First, work product analysis is an inquiry into why documents are created. The question for the court, with respect to each and every document and on a document-by-document basis, is, “Why did the applicant create this document?” By its very nature, such an inquiry requires a temporal analysis, with the court revisiting the moment the document was created. If a document was originally created for non-litigation purposes (that is, prepared irrespective of the prospect of litigation or prepared with an unreasonable prospect for litigation), traditional work product doctrine does not immunize the document and instead compels discovery.
In its opinion, the First Circuit, like the district court before it, demonstrated confusion over the purpose of tax accrual workpapers. It found that the prospect for litigation motivated taxpayers to create these tax documents. In particular, the court stated that any business purposes for workpapers “derives from and is inextricably related to anticipating litigation.” The anticipation of these disputes, the court continued, “triggered” business and accounting obligations.
But the court got it exactly backwards. Rather than litigation “triggering” reporting obligations, the reporting obligations for corporate taxpayers trigger considerations of litigation. Tax accrual workpapers are created according to federal securities law and GAAP principles, not in anticipation of litigation. Workpapers may contain determinations with respect to levels of certainty pertaining to likelihood of success on the merits, but those determinations are not in and of themselves reasonably prepared in anticipation of litigation. More importantly, without the antecedent reporting obligations, it is safe to say that many companies would not create workpapers at all, and certainly not for litigation reasons.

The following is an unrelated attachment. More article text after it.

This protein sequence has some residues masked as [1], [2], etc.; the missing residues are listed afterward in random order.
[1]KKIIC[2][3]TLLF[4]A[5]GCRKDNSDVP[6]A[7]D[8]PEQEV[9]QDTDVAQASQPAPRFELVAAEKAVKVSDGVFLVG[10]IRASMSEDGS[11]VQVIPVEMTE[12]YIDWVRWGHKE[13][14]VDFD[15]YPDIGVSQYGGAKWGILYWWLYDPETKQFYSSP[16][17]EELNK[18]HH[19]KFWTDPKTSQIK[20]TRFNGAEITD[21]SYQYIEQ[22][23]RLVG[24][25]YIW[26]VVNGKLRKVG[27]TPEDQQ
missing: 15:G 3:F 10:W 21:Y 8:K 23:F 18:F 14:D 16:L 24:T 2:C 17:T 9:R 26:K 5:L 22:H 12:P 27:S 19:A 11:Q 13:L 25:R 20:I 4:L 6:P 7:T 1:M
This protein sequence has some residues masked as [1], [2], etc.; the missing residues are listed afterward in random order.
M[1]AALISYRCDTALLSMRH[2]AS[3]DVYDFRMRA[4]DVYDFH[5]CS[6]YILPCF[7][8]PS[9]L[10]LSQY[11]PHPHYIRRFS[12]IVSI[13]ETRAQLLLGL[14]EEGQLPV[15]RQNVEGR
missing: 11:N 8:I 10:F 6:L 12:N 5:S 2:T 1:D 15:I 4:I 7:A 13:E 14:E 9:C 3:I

Second, the court revealed a significant lack of understanding with respect to dispute resolution procedures in the tax context. In particular, it effectively found that all disputes over taxes between taxpayers and the taxing agency are inherently adversarial and qualify as litigation for purposes of determining “reasonable” anticipation of litigation. The court ignored the vast majority of tax disputes for business taxpayers, including negotiations over proposed adjustments to return positions, conferences with the IRS audit-team manager, accelerated issue resolution procedures, and even appearances before the IRS Office of Appeals. Moreover, it subsequently characterized all remaining disputes--without identifying a single such dispute except those before the IRS “Appeals Board”--as “adversary administrative proceedings.”
Even if one concedes that tax disputes reaching a certain level of administrative review are adversarial in nature (as defined under the Federal Rules and contained in the Restatement), it does not necessarily follow that anticipating litigation with respect to negotiations at that stage is reasonable. For Textron’s last eight audit cycles dating back to 1959, for example, involving thousands of proposed adjustments to Textron’s reporting positions, the taxpayer and the IRS resorted to litigation over disputed issues just three times. In other words, less than one percent of all adjustments were litigated. Those are bad odds, even for the eternal, litigious optimist.